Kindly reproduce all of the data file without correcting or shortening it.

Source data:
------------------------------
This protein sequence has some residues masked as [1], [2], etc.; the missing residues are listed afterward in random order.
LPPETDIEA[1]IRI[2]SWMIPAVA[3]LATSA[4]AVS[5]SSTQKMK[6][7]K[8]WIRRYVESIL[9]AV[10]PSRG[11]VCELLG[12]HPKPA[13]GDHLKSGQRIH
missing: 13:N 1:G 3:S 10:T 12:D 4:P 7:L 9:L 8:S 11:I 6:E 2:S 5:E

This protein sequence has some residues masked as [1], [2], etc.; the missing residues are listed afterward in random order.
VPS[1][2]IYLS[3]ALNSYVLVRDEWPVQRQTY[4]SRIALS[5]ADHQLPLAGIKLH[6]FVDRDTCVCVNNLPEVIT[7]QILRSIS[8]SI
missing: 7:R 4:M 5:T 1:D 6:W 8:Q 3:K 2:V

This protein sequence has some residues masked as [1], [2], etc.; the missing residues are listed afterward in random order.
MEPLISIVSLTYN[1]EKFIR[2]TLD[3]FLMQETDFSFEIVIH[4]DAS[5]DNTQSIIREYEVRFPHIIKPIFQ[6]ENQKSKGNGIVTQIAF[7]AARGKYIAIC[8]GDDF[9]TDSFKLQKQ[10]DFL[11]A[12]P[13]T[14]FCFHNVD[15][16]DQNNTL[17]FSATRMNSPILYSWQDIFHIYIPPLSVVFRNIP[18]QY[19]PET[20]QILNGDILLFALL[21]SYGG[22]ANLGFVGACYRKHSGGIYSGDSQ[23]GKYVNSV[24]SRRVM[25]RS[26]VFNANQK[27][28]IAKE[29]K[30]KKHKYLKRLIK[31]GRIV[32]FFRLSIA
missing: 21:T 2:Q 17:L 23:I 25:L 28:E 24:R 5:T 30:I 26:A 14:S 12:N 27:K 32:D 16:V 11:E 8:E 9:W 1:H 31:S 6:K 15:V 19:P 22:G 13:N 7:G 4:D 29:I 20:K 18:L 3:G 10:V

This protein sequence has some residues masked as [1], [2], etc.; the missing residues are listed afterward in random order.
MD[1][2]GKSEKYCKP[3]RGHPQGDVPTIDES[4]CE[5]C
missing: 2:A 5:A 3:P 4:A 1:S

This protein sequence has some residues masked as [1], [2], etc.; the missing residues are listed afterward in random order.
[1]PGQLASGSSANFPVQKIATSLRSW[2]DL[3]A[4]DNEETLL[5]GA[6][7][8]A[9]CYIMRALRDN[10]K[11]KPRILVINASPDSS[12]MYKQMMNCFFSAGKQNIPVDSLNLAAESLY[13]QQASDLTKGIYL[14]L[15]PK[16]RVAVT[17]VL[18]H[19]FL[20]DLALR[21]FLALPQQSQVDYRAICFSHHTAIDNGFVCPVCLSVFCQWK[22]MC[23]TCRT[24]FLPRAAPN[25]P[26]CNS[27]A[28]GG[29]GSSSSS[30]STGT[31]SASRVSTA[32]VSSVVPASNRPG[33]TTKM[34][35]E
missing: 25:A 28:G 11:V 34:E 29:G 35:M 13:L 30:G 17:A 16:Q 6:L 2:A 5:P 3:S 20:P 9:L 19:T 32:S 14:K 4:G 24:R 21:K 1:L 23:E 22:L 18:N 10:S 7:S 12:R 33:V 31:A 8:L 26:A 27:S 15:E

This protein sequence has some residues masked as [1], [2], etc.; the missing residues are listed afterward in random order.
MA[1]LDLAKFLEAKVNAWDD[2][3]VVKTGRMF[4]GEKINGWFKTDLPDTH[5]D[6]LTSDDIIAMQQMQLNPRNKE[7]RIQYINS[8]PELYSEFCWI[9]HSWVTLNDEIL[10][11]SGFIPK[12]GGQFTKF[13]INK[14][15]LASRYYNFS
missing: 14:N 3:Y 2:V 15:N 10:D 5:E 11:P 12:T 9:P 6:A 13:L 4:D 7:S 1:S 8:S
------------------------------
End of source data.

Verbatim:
This protein sequence has some residues masked as [1], [2], etc.; the missing residues are listed afterward in random order.
LPPETDIEA[1]IRI[2]SWMIPAVA[3]LATSA[4]AVS[5]SSTQKMK[6][7]K[8]WIRRYVESIL[9]AV[10]PSRG[11]VCELLG[12]HPKPA[13]GDHLKSGQRIH
missing: 13:N 1:G 3:S 10:T 12:D 4:P 7:L 9:L 8:S 11:I 6:E 2:S 5:E

This protein sequence has some residues masked as [1], [2], etc.; the missing residues are listed afterward in random order.
VPS[1][2]IYLS[3]ALNSYVLVRDEWPVQRQTY[4]SRIALS[5]ADHQLPLAGIKLH[6]FVDRDTCVCVNNLPEVIT[7]QILRSIS[8]SI
missing: 7:R 4:M 5:T 1:D 6:W 8:Q 3:K 2:V

This protein sequence has some residues masked as [1], [2], etc.; the missing residues are listed afterward in random order.
MEPLISIVSLTYN[1]EKFIR[2]TLD[3]FLMQETDFSFEIVIH[4]DAS[5]DNTQSIIREYEVRFPHIIKPIFQ[6]ENQKSKGNGIVTQIAF[7]AARGKYIAIC[8]GDDF[9]TDSFKLQKQ[10]DFL[11]A[12]P[13]T[14]FCFHNVD[15][16]DQNNTL[17]FSATRMNSPILYSWQDIFHIYIPPLSVVFRNIP[18]QY[19]PET[20]QILNGDILLFALL[21]SYGG[22]ANLGFVGACYRKHSGGIYSGDSQ[23]GKYVNSV[24]SRRVM[25]RS[26]VFNANQK[27][28]IAKE[29]K[30]KKHKYLKRLIK[31]GRIV[32]FFRLSIA
missing: 21:T 2:Q 17:L 23:I 25:L 28:E 24:R 5:T 30:I 26:A 14:S 12:N 27:K 32:D 16:V 11:E 8:E 9:W 1:H 31:S 6:K 15:V 19:P 22:G 13:N 7:G 4:D 29:I 20:K 18:L 3:G 10:V

This protein sequence has some residues masked as [1], [2], etc.; the missing residues are listed afterward in random order.
MD[1][2]GKSEKYCKP[3]RGHPQGDVPTIDES[4]CE[5]C
missing: 2:A 5:A 3:P 4:A 1:S

This protein sequence has some residues masked as [1], [2], etc.; the missing residues are listed afterward in random order.
[1]PGQLASGSSANFPVQKIATSLRSW[2]DL[3]A[4]DNEETLL[5]GA[6][7][8]A[9]CYIMRALRDN[10]K[11]KPRILVINASPDSS[12]MYKQMMNCFFSAGKQNIPVDSLNLAAESLY[13]QQASDLTKGIYL[14]L[15]PK[16]RVAVT[17]VL[18]H[19]FL[20]DLALR[21]FLALPQQSQVDYRAICFSHHTAIDNGFVCPVCLSVFCQWK[22]MC[23]TCRT[24]FLPRAAPN[25]P[26]CNS[27]A[28]GG[29]GSSSSS[30]STGT[31]SASRVSTA[32]VSSVVPASNRPG[33]TTKM[34][35]E
missing: 25:A 28:G 11:V 34:E 29:G 35:M 13:L 30:G 17:A 16:Q 6:L 2:A 5:P 3:S 20:P 9:L 19:T 32:S 14:K 4:G 24:R 21:K 1:L 23:E 22:L 18:N 10:S 7:S 12:R 33:V 31:A 8:L 26:A 27:S 15:E

This protein sequence has some residues masked as [1], [2], etc.; the missing residues are listed afterward in random order.
MA[1]LDLAKFLEAKVNAWDD[2][3]VVKTGRMF[4]GEKINGWFKTDLPDTH[5]D[6]LTSDDIIAMQQMQLNPRNKE[7]RIQYINS[8]PELYSEFCWI[9]HSWVTLNDEIL[10][11]SGFIPK[12]GGQFTKF[13]INK[14][15]LASRYYNFS
missing: 14:N 3:Y 2:V 15:N 10:D 5:E 11:P 12:T 9:P 6:A 13:L 4:D 7:S 1:S 8:S